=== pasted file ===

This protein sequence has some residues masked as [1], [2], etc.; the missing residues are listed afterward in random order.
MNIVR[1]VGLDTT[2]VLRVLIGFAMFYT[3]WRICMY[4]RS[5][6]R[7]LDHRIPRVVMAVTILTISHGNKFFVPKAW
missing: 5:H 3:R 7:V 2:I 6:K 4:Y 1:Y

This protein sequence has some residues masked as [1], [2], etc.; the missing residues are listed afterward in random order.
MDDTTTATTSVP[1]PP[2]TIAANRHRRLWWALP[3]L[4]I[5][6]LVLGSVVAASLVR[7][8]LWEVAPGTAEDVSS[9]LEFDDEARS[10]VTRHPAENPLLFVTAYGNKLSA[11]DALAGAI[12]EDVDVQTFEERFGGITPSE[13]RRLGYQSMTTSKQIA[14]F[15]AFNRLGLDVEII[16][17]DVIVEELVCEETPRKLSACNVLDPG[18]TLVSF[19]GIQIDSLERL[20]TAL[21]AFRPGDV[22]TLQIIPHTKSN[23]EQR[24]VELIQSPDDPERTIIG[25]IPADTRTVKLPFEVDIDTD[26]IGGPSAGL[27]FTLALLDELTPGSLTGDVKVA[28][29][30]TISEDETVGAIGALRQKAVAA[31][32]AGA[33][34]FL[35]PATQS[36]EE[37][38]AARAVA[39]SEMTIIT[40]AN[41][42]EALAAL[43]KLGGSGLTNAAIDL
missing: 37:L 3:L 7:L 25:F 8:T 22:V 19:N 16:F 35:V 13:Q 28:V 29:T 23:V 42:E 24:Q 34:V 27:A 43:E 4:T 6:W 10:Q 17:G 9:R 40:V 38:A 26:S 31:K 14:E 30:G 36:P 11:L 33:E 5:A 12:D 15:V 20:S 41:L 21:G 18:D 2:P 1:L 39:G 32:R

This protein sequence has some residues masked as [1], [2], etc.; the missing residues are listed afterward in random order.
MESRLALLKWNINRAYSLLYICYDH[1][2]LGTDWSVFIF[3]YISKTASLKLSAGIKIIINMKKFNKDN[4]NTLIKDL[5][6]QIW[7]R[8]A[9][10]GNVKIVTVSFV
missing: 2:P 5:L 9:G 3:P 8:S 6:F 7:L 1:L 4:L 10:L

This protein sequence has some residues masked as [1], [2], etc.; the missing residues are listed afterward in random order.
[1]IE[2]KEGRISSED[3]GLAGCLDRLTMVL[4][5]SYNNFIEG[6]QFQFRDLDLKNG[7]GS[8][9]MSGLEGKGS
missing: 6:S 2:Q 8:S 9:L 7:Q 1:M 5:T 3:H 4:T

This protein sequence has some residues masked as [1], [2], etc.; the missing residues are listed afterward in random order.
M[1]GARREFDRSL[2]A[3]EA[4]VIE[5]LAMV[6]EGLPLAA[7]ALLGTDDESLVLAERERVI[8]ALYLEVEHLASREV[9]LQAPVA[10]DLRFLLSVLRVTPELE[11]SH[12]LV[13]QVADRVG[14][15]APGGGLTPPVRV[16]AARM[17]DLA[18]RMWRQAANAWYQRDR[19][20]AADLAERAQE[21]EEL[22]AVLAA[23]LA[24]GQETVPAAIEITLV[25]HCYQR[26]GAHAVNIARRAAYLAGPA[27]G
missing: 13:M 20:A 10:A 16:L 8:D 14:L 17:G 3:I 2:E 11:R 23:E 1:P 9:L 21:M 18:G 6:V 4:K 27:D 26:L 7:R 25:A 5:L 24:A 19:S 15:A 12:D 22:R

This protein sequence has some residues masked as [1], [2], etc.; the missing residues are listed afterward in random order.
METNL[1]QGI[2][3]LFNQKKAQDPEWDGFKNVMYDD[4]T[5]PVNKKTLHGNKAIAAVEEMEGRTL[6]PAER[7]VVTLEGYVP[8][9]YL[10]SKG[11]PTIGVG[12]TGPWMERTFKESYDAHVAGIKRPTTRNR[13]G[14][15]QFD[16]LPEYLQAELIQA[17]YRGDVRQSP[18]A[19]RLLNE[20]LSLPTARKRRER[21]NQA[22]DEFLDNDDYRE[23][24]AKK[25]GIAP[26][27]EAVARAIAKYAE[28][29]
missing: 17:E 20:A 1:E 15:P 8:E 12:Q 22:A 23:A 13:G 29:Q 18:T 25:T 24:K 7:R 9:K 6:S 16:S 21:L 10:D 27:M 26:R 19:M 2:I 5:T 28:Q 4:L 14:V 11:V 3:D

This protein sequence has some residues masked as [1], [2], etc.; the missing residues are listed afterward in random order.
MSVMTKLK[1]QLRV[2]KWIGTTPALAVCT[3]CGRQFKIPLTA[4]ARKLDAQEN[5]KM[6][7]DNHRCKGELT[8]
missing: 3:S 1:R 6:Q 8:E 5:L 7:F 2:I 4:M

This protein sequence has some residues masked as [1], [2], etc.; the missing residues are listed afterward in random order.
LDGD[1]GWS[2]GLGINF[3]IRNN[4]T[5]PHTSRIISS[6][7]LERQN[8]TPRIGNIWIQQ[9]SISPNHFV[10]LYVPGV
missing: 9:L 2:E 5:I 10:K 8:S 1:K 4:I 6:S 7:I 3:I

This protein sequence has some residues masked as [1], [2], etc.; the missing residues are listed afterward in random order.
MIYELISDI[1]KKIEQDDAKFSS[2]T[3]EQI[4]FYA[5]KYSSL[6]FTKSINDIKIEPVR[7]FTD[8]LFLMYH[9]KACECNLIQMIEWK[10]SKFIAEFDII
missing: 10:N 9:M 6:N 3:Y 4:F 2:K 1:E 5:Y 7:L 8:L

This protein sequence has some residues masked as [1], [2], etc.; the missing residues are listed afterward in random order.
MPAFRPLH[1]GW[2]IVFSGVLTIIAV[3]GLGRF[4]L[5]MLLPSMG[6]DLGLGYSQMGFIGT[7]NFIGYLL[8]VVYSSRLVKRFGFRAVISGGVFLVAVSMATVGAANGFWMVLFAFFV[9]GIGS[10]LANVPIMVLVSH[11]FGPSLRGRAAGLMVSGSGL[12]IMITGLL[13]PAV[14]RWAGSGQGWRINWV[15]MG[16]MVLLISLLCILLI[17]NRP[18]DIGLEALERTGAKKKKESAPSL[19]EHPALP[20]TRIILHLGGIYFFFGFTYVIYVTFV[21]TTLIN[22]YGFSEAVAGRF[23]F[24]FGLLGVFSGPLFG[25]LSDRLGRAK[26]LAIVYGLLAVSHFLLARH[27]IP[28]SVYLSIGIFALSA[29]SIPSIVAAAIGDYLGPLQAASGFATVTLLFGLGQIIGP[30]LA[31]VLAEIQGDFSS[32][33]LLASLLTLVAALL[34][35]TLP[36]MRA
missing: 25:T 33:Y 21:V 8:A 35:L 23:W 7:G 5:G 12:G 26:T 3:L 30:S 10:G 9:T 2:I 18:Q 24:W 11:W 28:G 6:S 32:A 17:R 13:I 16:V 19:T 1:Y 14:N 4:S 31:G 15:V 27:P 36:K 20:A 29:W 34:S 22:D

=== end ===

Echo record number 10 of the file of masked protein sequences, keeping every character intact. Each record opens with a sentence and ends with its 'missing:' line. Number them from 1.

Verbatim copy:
This protein sequence has some residues masked as [1], [2], etc.; the missing residues are listed afterward in random order.
MPAFRPLH[1]GW[2]IVFSGVLTIIAV[3]GLGRF[4]L[5]MLLPSMG[6]DLGLGYSQMGFIGT[7]NFIGYLL[8]VVYSSRLVKRFGFRAVISGGVFLVAVSMATVGAANGFWMVLFAFFV[9]GIGS[10]LANVPIMVLVSH[11]FGPSLRGRAAGLMVSGSGL[12]IMITGLL[13]PAV[14]RWAGSGQGWRINWV[15]MG[16]MVLLISLLCILLI[17]NRP[18]DIGLEALERTGAKKKKESAPSL[19]EHPALP[20]TRIILHLGGIYFFFGFTYVIYVTFV[21]TTLIN[22]YGFSEAVAGRF[23]F[24]FGLLGVFSGPLFG[25]LSDRLGRAK[26]LAIVYGLLAVSHFLLARH[27]IP[28]SVYLSIGIFALSA[29]SIPSIVAAAIGDYLGPLQAASGFATVTLLFGLGQIIGP[30]LA[31]VLAEIQGDFSS[32][33]LLASLLTLVAALL[34][35]TLP[36]MRA
missing: 25:T 33:Y 21:V 8:A 35:L 23:W 7:G 5:G 12:G 26:T 3:L 30:S 10:G 9:T 2:I 18:Q 24:W 11:W 28:G 6:S 32:A 17:R 13:I 16:V 19:T 1:Y 14:N 4:S 31:G 15:V 27:P 36:K 20:A 29:W 34:S 22:D